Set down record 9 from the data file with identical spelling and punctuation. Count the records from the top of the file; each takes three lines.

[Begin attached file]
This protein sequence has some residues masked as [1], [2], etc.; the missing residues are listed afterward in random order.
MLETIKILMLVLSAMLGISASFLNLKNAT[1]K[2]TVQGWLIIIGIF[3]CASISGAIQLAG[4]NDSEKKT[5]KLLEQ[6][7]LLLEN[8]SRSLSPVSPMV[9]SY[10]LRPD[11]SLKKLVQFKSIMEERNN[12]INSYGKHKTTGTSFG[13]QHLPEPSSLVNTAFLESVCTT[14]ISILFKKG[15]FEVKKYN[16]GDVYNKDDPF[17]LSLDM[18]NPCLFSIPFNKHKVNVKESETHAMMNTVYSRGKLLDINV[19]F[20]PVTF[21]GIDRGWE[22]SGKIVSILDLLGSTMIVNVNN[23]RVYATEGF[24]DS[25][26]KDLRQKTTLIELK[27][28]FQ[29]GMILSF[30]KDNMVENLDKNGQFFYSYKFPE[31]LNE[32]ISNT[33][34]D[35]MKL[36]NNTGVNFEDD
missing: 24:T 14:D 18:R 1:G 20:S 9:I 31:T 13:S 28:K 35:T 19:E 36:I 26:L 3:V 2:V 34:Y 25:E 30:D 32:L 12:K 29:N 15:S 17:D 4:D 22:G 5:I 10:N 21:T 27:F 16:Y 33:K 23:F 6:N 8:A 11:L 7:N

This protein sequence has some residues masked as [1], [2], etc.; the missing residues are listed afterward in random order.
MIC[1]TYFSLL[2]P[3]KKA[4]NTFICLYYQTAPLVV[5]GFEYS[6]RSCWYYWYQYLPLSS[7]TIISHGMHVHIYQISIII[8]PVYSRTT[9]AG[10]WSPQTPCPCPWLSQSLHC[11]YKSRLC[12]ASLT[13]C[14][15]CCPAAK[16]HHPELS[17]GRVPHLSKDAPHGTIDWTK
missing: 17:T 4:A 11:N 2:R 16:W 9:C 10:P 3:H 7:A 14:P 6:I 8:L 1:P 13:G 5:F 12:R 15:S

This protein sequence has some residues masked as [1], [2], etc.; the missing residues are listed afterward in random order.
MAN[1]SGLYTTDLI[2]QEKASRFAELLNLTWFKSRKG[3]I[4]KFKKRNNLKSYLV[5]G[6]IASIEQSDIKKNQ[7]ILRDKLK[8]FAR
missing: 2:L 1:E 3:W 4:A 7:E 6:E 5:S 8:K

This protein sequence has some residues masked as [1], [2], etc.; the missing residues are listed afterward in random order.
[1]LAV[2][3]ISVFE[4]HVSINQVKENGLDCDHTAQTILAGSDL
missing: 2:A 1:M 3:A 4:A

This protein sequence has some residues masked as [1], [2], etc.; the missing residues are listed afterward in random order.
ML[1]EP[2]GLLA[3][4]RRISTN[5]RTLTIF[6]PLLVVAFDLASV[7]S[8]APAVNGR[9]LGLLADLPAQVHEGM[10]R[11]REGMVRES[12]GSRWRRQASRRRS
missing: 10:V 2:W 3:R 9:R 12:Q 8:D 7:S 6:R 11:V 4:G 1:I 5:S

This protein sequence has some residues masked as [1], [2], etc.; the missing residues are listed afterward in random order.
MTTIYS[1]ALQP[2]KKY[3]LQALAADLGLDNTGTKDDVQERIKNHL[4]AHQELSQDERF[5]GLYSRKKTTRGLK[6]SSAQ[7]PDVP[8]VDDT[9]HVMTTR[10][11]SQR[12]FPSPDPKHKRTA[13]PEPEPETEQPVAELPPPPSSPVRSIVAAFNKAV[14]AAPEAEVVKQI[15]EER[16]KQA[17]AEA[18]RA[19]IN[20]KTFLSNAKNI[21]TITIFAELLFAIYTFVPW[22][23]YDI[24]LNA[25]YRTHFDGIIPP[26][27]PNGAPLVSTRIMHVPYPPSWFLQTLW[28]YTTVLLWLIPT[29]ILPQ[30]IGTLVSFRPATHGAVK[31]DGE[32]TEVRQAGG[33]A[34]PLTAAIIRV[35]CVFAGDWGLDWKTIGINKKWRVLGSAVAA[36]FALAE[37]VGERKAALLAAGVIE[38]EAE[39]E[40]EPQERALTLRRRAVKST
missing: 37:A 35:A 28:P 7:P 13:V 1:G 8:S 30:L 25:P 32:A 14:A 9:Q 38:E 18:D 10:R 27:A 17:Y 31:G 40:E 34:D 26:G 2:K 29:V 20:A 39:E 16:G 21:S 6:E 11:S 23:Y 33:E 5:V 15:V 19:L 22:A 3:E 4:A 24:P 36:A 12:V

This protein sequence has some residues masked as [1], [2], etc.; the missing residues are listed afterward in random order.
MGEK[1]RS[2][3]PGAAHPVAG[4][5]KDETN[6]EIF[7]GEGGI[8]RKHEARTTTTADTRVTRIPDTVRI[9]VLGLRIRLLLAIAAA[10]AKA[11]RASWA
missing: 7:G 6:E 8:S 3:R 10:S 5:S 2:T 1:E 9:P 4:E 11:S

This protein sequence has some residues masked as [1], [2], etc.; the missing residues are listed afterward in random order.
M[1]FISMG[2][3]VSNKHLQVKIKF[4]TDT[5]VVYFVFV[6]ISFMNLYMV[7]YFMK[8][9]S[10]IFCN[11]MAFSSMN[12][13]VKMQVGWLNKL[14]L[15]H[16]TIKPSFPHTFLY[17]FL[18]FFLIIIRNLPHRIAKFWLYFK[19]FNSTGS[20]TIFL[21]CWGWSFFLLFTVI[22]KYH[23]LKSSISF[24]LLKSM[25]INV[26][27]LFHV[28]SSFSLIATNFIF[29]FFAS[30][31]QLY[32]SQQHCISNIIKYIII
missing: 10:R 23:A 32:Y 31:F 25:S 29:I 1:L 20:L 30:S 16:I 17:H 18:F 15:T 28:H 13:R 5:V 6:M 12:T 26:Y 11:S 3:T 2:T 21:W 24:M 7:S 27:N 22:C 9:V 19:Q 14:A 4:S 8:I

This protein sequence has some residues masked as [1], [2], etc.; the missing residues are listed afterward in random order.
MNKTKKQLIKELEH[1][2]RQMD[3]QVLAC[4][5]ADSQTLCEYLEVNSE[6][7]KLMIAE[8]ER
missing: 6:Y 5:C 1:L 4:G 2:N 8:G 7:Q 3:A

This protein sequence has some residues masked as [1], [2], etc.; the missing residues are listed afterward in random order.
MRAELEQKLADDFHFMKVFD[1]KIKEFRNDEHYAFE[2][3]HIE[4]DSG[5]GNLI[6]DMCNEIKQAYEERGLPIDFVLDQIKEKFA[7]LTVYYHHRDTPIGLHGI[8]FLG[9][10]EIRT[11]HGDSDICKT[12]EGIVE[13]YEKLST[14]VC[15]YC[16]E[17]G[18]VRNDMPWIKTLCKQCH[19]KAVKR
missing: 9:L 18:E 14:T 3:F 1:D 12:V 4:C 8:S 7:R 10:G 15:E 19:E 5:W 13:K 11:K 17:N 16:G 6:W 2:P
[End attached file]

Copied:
This protein sequence has some residues masked as [1], [2], etc.; the missing residues are listed afterward in random order.
MNKTKKQLIKELEH[1][2]RQMD[3]QVLAC[4][5]ADSQTLCEYLEVNSE[6][7]KLMIAE[8]ER
missing: 6:Y 5:C 1:L 4:G 2:N 8:G 7:Q 3:A